Tracey Hague: At this point I’ve had no personal contact with Mr. King and I do not know if he has seen it or not. I’m just really thankful to his office for all of their work in keeping this program alive. They are very quick to respond if you have a question.

SKSM: Do you have any plans for making more movies based on Stephen King’s stories? If you could pick -at least- one story to shoot, which one would it be and why?

Tracey Hague: It would be a dream to adapt more Stephen King stories! If I ever had a chance to choose another one, it would be Joyland. Hands down. Those characters have never left me.

SKSM: What are you working on nowadays?

Tracey Hague: I am working on my first feature right now; my script has just gone through its second draft and its first table read. I want to film a teaser and produce and direct it myself through crowdfunding. I’m really excited about it and the folks who are on board to help me, many of whom were part of this Stephen King project.

Without giving away too many details, I will tell you it’s about a group of kids who wander into a place they don’t belong. It explores what happens when children feel they don’t have a safe place to land.

It’s partly based on true events! Can’t wait to share more!

SKSM: What one thing people would be surprised to know about you?

Tracey Hague: People are always surprised to find out that I served in the United States Air Force.

SKSM: Thanks for taking the time to answer my questions. Is there anything you want to say to the fans that read this interview?

Tracey Hague: It has been a dream come true to adapt a Stephen King short story to film. No matter what happens with the rest of my career, I will always have this experience, the friends I have made and be able to say that I directed and adapted a Stephen King story, and that is no small thing to me.

He is the filmmaker of The Man Who Loved Flowers Dollar Baby film.

SKSM: Could you start with telling me a little bit about yourself? Who are you and what do you do?

Brendan Michaels: I’m a filmmaker, I just graduated from Columbia College Hollywood about 6 months ago. I write and direct my own films and I’m a full on cinephile.

SKSM: When did you know you wanted to become a filmmaker?

Brendan Michaels: I was maybe 15/16 years old and it was a combination of having family in the industry and watching a series of films that inspired me. The main ones were Drive by Nicolas Winding Refn, Nightcrawler by Dan Gilroy, Boyhood by Richard Linklater, and Lost in Translation by Sofia Coppola. When I saw those films I realized the wide range of emotions a film could take you through and I wanted to tell stories and hopefully have people respond to the love I have of life and cinema.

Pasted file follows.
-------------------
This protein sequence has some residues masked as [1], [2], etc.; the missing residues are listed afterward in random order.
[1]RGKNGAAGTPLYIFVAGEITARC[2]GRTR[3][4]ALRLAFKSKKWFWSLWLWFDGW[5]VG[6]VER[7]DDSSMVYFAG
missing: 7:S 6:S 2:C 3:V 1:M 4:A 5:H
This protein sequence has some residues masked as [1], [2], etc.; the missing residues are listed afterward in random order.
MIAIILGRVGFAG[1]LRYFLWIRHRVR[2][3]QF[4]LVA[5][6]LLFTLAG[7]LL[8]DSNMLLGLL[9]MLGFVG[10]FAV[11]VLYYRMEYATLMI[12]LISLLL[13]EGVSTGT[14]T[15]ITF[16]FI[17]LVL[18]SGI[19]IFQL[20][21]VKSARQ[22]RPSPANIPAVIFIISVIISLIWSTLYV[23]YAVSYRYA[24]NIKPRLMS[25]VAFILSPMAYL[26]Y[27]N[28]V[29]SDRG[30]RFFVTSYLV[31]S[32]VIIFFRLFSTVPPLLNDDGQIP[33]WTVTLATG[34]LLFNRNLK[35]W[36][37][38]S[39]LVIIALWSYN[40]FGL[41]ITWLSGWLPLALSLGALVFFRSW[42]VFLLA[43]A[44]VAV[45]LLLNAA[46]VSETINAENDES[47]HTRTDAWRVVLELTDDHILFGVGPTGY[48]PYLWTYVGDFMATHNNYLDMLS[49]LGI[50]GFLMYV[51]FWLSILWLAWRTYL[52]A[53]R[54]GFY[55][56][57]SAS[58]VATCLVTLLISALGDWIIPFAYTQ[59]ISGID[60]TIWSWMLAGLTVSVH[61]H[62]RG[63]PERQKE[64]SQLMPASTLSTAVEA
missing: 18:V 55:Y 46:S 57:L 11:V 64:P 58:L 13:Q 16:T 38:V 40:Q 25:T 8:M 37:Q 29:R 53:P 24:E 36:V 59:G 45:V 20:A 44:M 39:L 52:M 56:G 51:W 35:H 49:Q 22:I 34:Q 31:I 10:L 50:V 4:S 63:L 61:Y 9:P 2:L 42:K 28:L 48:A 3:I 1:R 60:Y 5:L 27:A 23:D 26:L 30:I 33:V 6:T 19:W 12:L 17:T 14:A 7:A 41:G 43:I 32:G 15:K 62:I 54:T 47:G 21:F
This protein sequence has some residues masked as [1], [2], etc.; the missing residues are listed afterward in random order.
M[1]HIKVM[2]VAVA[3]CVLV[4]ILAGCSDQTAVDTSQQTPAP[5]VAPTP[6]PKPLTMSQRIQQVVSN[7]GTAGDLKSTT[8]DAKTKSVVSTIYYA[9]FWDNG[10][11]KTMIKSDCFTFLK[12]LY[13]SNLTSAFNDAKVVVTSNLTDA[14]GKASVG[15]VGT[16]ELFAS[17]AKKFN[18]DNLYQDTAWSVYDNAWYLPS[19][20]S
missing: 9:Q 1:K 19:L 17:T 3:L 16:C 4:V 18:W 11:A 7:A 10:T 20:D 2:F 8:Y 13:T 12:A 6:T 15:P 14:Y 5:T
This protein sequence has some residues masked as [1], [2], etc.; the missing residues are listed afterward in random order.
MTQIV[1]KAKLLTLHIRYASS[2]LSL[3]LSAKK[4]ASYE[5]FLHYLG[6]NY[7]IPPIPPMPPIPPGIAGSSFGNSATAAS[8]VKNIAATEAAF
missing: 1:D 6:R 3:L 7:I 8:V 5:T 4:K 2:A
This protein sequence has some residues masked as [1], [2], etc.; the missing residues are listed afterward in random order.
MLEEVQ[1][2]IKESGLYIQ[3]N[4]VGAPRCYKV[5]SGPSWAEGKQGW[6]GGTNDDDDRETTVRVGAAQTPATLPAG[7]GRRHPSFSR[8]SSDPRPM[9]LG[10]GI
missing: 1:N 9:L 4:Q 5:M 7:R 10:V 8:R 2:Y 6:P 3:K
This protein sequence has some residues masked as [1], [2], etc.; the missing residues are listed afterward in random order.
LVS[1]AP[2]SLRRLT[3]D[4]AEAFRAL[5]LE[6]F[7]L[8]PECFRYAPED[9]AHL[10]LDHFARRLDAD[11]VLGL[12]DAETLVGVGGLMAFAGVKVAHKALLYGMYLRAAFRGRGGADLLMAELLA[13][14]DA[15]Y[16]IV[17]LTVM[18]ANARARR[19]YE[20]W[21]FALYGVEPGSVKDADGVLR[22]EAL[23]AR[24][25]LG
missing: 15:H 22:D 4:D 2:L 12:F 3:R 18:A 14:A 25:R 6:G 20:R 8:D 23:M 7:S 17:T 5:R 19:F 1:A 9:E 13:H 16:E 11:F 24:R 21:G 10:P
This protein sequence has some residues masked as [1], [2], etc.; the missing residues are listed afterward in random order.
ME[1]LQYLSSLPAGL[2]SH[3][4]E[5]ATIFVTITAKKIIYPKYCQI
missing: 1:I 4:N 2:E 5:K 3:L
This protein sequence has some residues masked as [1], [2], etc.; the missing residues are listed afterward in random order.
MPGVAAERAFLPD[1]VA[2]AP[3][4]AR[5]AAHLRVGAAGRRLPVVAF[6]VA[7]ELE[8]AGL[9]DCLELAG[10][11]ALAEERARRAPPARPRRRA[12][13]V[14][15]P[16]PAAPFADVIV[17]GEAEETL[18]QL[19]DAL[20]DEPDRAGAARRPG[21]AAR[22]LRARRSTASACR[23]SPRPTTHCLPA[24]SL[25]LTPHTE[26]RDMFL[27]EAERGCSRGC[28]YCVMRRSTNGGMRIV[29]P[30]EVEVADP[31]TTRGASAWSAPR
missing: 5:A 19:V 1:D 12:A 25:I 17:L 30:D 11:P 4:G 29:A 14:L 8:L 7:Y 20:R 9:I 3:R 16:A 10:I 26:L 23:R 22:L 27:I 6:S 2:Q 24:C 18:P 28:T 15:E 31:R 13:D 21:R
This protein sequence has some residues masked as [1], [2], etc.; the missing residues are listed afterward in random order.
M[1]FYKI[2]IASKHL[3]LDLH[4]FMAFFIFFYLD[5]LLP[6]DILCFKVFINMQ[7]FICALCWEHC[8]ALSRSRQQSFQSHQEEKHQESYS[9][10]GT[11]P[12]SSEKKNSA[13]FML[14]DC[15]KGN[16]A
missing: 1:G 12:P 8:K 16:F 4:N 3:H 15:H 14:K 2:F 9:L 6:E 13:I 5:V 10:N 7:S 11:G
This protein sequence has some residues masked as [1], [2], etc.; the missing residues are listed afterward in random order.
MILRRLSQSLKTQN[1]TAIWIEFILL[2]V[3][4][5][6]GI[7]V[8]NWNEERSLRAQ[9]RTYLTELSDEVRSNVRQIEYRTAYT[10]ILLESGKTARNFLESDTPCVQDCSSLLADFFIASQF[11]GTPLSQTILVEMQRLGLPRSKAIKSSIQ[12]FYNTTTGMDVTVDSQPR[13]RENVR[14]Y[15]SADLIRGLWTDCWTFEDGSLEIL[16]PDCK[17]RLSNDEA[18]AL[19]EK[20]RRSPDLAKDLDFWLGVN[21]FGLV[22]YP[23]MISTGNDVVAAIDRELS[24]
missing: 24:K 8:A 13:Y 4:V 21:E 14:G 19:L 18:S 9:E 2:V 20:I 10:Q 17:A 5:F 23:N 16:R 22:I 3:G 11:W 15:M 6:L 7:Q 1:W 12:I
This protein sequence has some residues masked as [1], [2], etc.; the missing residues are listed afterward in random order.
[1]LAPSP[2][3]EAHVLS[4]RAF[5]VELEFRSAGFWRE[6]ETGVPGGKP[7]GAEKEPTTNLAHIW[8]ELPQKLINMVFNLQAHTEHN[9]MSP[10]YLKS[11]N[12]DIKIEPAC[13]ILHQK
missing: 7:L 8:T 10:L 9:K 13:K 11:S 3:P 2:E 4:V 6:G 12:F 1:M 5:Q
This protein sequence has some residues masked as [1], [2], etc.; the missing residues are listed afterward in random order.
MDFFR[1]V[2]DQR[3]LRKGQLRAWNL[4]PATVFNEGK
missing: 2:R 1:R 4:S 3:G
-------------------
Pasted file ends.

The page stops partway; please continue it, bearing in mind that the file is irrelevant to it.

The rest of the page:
SKSM: When did you make The man who loved flowers? Can you tell me a little about the production? How much did it cost? How long did it take to film it?

Brendan Michaels: I made “The Man Who Loved Flowers” back in 2018 (Man, that feels like a long time ago). I hadn’t shot a short for a couple years and had been having trouble with a script I was writing at the time and thought, “Hey, why not try and adapt something?” This answers your next question but I remembered a few years ago that I had found out about Stephen King’s Dollar Babies from a video that had fun facts about Stephen King, if I remembered correctly. I looked through them and chose “The Man Who Loved Flowers” because my dad told me how much he loved “Night Shift” when he was a teen so I looked for something there and “The Man Who Loved Flowers” seemed like the easiest to do on a tight budget. It didn’t really cost anything aside from getting a permit to shoot in Santa Monica which was a few hundred bucks. The other locations were places I was familiar with and had connections to shoot there so I just went guerilla and shot there with a very small crew. It took about a day to shoot everything if I recall correctly.

SKSM: Was there any funny or special moment when you made the movie that you would like to tell me about?

Brendan Michaels: There’s the general special feeling of me feeling like I was composing these great shots and how exciting it was to make these images I liked on the spot. I love the spontaneity of filmmaking and I got to meet some great people on it like the composer, Isaac Gonzalez. That was his first film score and he killed it! A funny moment would be in the scene when the woman slaps the man I had my mom as an extra and she had the most fake surprise. It was very funny to see. I cringed at first cause it was so over the top but I like the campiness of it all.

SKSM: How does it feel that all the King fans out there can’t see your movie? Do you think that will change in the future? Maybe a internet/dvd release would be possible?

Brendan Michaels: It’s available on YouTube so you can see it.

SKSM: What “good or bad” reviews have you received on your film?

Brendan Michaels: I don’t read criticism because at the end of the day you make the film for yourself and hope others connect.

SKSM: Do you plan to screen the movie at a particular festival?

Brendan Michaels: I don’t think so. It’s not the most professionally made film and I think the whole rights thing with the Dollar Baby stuff is tricky so I’m fine with it being on YouTube.

SKSM: Are you a Stephen King fan? If so, which are your favorite works and adaptations?

Brendan Michaels: I like Stephen King. I’m not a die hard fan per se mostly cause I haven’t read his novels aside from “The Man Who Loved Flowers” but I like a lot of the films based off his work like The Shining, Doctor Sleep, Gerald’s Game, Carrie by Brian De Palma, Misery, Shawshank, and one I think gets too much flak is It Chapter Two. It’s everything I wanted from It and I feel like people don’t appreciate the big swings in films anymore so I was happy to see Andy Muschetti do something crazy with the material.